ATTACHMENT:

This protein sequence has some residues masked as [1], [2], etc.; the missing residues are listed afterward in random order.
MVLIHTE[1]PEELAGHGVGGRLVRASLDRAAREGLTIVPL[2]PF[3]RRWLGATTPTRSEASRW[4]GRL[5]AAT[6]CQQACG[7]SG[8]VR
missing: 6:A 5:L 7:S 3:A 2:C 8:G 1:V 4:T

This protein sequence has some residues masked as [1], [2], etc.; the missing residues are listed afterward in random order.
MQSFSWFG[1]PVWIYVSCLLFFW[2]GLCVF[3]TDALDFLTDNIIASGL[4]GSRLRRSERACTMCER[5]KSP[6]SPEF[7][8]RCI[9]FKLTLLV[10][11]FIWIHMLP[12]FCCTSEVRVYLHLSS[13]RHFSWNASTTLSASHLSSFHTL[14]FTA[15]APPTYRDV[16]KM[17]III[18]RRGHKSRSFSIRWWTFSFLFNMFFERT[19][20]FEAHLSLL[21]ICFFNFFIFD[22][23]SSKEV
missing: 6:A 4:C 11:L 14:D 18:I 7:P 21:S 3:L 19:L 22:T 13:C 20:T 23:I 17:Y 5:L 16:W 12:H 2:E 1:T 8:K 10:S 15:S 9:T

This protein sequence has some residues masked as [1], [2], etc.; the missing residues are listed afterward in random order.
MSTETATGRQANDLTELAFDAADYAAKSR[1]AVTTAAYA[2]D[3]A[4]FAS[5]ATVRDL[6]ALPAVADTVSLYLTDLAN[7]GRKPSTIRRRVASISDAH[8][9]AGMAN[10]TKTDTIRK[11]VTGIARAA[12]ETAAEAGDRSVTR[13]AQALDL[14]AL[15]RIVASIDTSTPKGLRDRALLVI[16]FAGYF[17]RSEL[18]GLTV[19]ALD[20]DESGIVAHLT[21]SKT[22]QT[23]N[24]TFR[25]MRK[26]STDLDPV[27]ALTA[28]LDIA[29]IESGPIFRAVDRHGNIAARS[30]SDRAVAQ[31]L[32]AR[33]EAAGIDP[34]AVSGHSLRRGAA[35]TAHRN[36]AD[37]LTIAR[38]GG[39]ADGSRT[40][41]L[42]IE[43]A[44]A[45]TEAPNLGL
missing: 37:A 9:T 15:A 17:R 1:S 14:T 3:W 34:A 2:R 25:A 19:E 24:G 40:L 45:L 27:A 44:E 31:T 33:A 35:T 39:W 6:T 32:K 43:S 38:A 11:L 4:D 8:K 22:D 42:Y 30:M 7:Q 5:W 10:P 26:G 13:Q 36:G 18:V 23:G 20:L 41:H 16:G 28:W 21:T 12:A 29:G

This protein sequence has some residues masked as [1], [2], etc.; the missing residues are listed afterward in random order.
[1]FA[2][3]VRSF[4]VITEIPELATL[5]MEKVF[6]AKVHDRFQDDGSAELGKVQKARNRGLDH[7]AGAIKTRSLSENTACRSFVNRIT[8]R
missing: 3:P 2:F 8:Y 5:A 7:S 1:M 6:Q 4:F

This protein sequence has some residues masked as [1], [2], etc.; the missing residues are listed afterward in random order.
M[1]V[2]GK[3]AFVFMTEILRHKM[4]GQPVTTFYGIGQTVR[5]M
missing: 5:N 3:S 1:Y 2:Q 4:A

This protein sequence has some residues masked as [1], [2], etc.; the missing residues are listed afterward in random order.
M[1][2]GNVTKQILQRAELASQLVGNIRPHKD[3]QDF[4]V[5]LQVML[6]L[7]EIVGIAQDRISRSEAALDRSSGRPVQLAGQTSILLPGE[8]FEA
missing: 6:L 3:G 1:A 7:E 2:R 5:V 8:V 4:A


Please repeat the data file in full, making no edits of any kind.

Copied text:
This protein sequence has some residues masked as [1], [2], etc.; the missing residues are listed afterward in random order.
MVLIHTE[1]PEELAGHGVGGRLVRASLDRAAREGLTIVPL[2]PF[3]RRWLGATTPTRSEASRW[4]GRL[5]AAT[6]CQQACG[7]SG[8]VR
missing: 6:A 5:L 7:S 3:A 2:C 8:G 1:V 4:T

This protein sequence has some residues masked as [1], [2], etc.; the missing residues are listed afterward in random order.
MQSFSWFG[1]PVWIYVSCLLFFW[2]GLCVF[3]TDALDFLTDNIIASGL[4]GSRLRRSERACTMCER[5]KSP[6]SPEF[7][8]RCI[9]FKLTLLV[10][11]FIWIHMLP[12]FCCTSEVRVYLHLSS[13]RHFSWNASTTLSASHLSSFHTL[14]FTA[15]APPTYRDV[16]KM[17]III[18]RRGHKSRSFSIRWWTFSFLFNMFFERT[19][20]FEAHLSLL[21]ICFFNFFIFD[22][23]SSKEV
missing: 6:A 4:C 11:L 14:D 18:I 7:P 21:S 3:L 19:L 22:T 13:C 20:T 23:I 17:Y 5:L 16:W 12:H 2:E 1:T 8:K 10:S 15:S 9:T

This protein sequence has some residues masked as [1], [2], etc.; the missing residues are listed afterward in random order.
MSTETATGRQANDLTELAFDAADYAAKSR[1]AVTTAAYA[2]D[3]A[4]FAS[5]ATVRDL[6]ALPAVADTVSLYLTDLAN[7]GRKPSTIRRRVASISDAH[8][9]AGMAN[10]TKTDTIRK[11]VTGIARAA[12]ETAAEAGDRSVTR[13]AQALDL[14]AL[15]RIVASIDTSTPKGLRDRALLVI[16]FAGYF[17]RSEL[18]GLTV[19]ALD[20]DESGIVAHLT[21]SKT[22]QT[23]N[24]TFR[25]MRK[26]STDLDPV[27]ALTA[28]LDIA[29]IESGPIFRAVDRHGNIAARS[30]SDRAVAQ[31]L[32]AR[33]EAAGIDP[34]AVSGHSLRRGAA[35]TAHRN[36]AD[37]LTIAR[38]GG[39]ADGSRT[40][41]L[42]IE[43]A[44]A[45]TEAPNLGL
missing: 37:A 9:T 15:A 17:R 1:S 14:T 3:W 34:A 2:R 25:A 19:E 24:G 40:L 45:L 27:A 44:E 31:T 33:A 35:T 39:W 6:T 32:K 43:S 38:A 11:L 4:D 8:K 22:D 42:Y 30:M 7:Q 5:W 10:P 26:G 13:Q 36:G 18:V 23:G 20:L 41:H 16:G 28:W 21:T 12:A 29:G

This protein sequence has some residues masked as [1], [2], etc.; the missing residues are listed afterward in random order.
[1]FA[2][3]VRSF[4]VITEIPELATL[5]MEKVF[6]AKVHDRFQDDGSAELGKVQKARNRGLDH[7]AGAIKTRSLSENTACRSFVNRIT[8]R
missing: 3:P 2:F 8:Y 5:A 7:S 1:M 6:Q 4:F

This protein sequence has some residues masked as [1], [2], etc.; the missing residues are listed afterward in random order.
M[1]V[2]GK[3]AFVFMTEILRHKM[4]GQPVTTFYGIGQTVR[5]M
missing: 5:N 3:S 1:Y 2:Q 4:A

This protein sequence has some residues masked as [1], [2], etc.; the missing residues are listed afterward in random order.
M[1][2]GNVTKQILQRAELASQLVGNIRPHKD[3]QDF[4]V[5]LQVML[6]L[7]EIVGIAQDRISRSEAALDRSSGRPVQLAGQTSILLPGE[8]FEA
missing: 6:L 3:G 1:A 7:E 2:R 5:V 8:V 4:A